At Mason-led conference, forensic science experts offer training and insight for rural practitioners


Walking into a lecture hall to a PowerPoint about a homicide is startling for those unacquainted with the intricacies of forensic sciences. For an audience of medical examiners, law enforcement, and prosecutors at the 2023 National Center on Forensics Conference, it’s just another day on the job.

Jay King of Chesapeake Search Dogs with Skyler the spaniel
Jay King of Chesapeake Search Dogs, with Skyler the spaniel, was among the presenters at the 2023 National Center on Forensics conference on Mason's SciTech Campus. 
Photo by Sarah Holland/George Mason University

The conference was the culminating event of the National Institute of Justice’s $2 million grant to George Mason University and its partners to create the National Center on Forensics. With sessions on topics like “Challenges in Homicide Cases Involving Native Americans and Rural Areas,” and discussions of new methodologies like genetic genealogy and the role of canines in the investigative process, the conference aimed to help a wide community of medical and legal practitioners in rural areas learn how to solve these efficiently and effectively utilizing current forensic analysis techniques.

“Smaller agencies—like those in rural areas—don't have the resources to get the same level of training on emerging techniques and technologies as those agencies in urban areas like Fairfax County,” said Joseph DiZinno, associate professor of forensic science at Mason and PI on the grant. “We hope to remedy that through events like this conference.”

“Introducing rural departments to new technologies and methodologies and demonstrating their implementation has already had a huge impact,” said Kayla Wallace, coroner liaison for the Montana Forensic Science Division, one partner on the grant. “Many of our attendees have not had access to these tools before, and we hope to see them continue to implement in the future.”

Attendees at the conference at the SciTech Campus heard from experts in forensic pathology, several areas of forensic science, and criminal law like Cece Moore, leading genetic genealogist; Minnesota Attorney General Keith Ellison, who served as special prosecutor for the Derek Chauvin case; and Matthew Gamette, laboratory system director for the Idaho State Police Forensic Services, who worked on the recent Idaho State murders case.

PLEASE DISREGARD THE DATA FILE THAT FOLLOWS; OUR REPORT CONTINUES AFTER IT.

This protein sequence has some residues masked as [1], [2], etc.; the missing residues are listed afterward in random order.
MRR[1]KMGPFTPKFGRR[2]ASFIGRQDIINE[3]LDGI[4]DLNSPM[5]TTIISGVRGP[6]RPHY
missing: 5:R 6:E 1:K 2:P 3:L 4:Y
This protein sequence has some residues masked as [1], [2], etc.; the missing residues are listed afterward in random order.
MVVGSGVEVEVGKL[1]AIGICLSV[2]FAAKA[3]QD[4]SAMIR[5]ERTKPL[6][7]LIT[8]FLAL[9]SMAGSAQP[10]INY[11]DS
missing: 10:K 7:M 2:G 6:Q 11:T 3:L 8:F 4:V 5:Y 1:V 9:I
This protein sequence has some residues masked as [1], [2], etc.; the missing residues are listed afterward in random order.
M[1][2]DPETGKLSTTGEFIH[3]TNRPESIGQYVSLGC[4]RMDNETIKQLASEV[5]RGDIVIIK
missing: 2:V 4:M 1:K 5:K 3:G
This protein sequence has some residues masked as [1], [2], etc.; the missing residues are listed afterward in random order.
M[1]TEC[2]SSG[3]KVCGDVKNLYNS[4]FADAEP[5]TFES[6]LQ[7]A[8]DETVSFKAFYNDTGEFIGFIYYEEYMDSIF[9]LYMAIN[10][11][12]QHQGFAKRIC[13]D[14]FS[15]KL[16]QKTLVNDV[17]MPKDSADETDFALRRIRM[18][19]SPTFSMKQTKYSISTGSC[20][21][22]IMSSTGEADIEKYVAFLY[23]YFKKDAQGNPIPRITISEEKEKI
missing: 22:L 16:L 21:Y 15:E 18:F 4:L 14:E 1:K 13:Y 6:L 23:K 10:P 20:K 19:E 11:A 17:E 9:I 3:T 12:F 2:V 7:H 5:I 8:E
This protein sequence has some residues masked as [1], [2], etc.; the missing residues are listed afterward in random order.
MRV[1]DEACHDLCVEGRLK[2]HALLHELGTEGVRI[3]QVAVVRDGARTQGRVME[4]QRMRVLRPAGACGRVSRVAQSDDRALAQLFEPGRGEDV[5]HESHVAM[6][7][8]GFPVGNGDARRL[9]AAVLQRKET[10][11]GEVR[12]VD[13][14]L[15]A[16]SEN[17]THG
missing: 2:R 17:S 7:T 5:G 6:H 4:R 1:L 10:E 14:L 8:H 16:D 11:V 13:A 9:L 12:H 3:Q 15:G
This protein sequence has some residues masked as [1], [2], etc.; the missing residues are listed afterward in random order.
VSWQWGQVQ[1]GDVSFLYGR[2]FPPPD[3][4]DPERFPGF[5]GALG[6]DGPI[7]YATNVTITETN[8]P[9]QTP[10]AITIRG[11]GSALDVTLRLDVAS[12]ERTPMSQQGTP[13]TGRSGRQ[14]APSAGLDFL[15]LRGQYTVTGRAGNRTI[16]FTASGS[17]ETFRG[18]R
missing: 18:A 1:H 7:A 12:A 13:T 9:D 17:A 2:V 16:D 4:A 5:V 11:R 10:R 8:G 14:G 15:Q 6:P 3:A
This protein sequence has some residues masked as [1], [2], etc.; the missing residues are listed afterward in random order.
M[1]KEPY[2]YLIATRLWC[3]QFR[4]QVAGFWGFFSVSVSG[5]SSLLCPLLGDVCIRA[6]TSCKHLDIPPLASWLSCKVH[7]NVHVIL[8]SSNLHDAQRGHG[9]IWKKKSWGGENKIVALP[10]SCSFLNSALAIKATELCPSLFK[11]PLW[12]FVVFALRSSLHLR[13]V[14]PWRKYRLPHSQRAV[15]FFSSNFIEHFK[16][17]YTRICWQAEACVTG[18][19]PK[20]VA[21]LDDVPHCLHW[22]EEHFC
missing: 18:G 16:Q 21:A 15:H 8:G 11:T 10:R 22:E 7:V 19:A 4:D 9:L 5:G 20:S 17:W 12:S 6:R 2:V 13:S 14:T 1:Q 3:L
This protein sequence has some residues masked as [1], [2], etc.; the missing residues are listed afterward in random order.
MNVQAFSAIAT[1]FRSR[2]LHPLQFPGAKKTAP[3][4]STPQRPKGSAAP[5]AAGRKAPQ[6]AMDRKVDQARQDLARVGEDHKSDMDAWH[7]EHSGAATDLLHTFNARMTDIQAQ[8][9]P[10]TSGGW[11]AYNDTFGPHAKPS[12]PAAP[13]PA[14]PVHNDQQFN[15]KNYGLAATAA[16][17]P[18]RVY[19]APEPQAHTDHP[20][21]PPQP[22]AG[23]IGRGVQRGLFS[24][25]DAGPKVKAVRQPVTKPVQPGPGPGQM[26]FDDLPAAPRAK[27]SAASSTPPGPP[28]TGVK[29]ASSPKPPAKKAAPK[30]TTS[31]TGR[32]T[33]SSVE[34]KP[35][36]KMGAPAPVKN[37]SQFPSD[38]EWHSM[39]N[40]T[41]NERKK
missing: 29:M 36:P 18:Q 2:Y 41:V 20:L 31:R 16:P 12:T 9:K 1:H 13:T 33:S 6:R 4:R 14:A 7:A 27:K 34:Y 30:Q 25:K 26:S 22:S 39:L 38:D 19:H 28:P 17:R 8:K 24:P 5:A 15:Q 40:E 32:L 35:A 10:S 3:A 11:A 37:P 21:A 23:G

To ensure that as many practitioners as possible have access to this education and training, conference panels were recorded and will be available online.

Stakeholders on the National Center on Forensics grant pose on SciTech Campus
From left: Joseph DiZinno, Dan Milner, Kayla Wallace, and Mike Kuykendall.
Photo by Evan Cantwell/George Mason University

“Our rural attendees don’t have many opportunities to talk to other practitioners about the complex issues and challenges they face," said Dan Milner, consultant pathologist for the American Society of Clinical Pathologists—one of the grant partners—and executive director of the Access to Oncology Medicines Coalition. “There’s a lot of discussion after the sessions and lots of questions being asked, both with panelists and amongst the attendees. They're really taking advantage of being in the same room as their colleagues.”

Mike Kuykendall, director of the Center for Excellence in Governance at the National Association of Attorneys General, the third partner on the grant, noted the importance of networking the conference provided. “The contacts they’ve made here can impact the rest of their careers.”

In addition to engaging medico-legal practitioners, the conference provided experiential learning opportunities for forensic science students at Mason through the planning and running of the conference. Students had the opportunity to build their resumes, hear directly from renowned experts, and meet active practitioners in all areas of forensic science.

“To be around experts and active practitioners so early in my career was surreal,” said Mariana Cruz, BS Forensic Science ’23, who is currently working on her master’s in forensic science. “I was making incredible connections, as well as really seeing how every part of the process—from medical examiners up through the court systems—must work together to solve these cases.”

Lorena Garcia, a junior in Mason’s forensic science program who grew up near a rural area in North Carolina, has firsthand experience seeing the discrepancies in resources between urban and rural offices. “This conference was so important because rural sheriffs have little to no funding and so many barriers,” she said. Garcia has made friends within the sheriff’s office of her hometown of Smithfield, and when she returned home after the conference, she said, “One of the officers told me I was learning more than some of the people in the office had experienced in their lifetime. She told me, ‘You’re going to change the world.’”